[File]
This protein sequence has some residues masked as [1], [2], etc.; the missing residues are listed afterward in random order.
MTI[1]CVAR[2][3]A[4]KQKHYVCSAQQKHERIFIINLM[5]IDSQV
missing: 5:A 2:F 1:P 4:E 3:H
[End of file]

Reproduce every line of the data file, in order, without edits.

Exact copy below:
This protein sequence has some residues masked as [1], [2], etc.; the missing residues are listed afterward in random order.
MTI[1]CVAR[2][3]A[4]KQKHYVCSAQQKHERIFIINLM[5]IDSQV
missing: 5:A 2:F 1:P 4:E 3:H